Concerns about a dearth of antibiotic innovation have spurred calls for incentives to speed the development of new antibiotics. Our data demonstrates that many of the new molecular entity (NME) antibioticsintroduced in the last 3 decades were withdrawn from the market, at more than triple the rate of other drug classes. Adjusted for these withdrawals, the net introduction of NME antibiotics is not as troubling of a trend. The reduction in NME antibiotics was partially offset by a surge in the introduction of NME antiretrovirals for HIV/AIDS and other drug classes (such as cardiovascular drugs) posted similar declines.
These data suggest that the reasons for changes in antibiotic innovation are complex and policymakers should be focused on the clinical quality of the new drugs, not just the raw number of introductions.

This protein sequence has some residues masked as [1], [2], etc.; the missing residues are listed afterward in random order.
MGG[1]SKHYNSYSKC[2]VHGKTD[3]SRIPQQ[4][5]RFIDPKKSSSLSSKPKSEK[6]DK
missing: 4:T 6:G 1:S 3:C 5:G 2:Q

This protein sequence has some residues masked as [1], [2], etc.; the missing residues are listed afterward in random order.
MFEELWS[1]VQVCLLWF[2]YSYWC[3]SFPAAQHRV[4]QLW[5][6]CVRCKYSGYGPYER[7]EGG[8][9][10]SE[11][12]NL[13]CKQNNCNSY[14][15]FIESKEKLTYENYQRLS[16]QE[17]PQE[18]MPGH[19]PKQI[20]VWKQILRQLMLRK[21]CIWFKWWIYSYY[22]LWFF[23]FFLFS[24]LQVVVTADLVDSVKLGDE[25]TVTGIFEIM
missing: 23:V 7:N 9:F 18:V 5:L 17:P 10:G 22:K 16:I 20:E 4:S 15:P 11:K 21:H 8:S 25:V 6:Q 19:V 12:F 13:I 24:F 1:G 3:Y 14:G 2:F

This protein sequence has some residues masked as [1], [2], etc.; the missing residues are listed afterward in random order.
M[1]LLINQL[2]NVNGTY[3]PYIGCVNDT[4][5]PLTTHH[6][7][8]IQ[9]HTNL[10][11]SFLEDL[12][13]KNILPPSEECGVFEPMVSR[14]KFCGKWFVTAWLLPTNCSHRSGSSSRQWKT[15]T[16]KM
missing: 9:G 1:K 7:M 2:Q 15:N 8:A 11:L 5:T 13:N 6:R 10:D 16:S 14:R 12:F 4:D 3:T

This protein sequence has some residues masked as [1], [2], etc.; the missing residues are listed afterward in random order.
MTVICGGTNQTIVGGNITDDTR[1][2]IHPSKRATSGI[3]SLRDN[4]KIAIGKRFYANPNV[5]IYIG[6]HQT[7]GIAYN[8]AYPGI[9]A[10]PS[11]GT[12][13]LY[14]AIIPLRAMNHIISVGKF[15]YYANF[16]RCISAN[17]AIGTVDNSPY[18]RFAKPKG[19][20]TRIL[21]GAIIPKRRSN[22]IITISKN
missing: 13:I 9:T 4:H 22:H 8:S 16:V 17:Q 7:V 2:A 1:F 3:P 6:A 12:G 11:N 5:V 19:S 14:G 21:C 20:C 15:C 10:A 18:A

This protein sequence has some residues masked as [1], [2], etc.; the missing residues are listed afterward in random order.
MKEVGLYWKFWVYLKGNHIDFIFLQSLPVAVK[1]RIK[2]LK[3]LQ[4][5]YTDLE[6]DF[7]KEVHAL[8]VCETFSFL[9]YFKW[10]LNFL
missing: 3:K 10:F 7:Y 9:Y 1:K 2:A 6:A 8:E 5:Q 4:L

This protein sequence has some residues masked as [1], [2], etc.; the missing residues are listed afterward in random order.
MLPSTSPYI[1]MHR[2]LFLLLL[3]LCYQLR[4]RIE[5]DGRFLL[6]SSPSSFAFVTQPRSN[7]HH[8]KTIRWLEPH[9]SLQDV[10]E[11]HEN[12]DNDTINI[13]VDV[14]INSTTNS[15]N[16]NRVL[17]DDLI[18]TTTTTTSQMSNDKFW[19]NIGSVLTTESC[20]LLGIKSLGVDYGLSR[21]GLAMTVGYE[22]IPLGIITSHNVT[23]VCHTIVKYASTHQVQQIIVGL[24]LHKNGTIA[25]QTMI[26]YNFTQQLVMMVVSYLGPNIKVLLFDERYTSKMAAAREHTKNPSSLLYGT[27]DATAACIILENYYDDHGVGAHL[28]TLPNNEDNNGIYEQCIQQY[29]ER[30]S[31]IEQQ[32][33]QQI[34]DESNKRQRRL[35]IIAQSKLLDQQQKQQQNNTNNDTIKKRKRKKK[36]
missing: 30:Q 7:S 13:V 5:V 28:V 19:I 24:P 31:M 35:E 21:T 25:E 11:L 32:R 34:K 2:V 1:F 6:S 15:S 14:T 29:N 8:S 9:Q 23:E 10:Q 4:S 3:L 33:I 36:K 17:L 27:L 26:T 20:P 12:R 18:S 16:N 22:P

Kevin Outterson, John H. Powers, Enrique Seoane, Rosa Rodriguez-Monguio & Aaron S. Kesselheim,
Approval and Withdrawal of New Antibiotics and Other Antiinfectives in the U.S., 1980-2009,
Journal of Law, Medicine and Ethics
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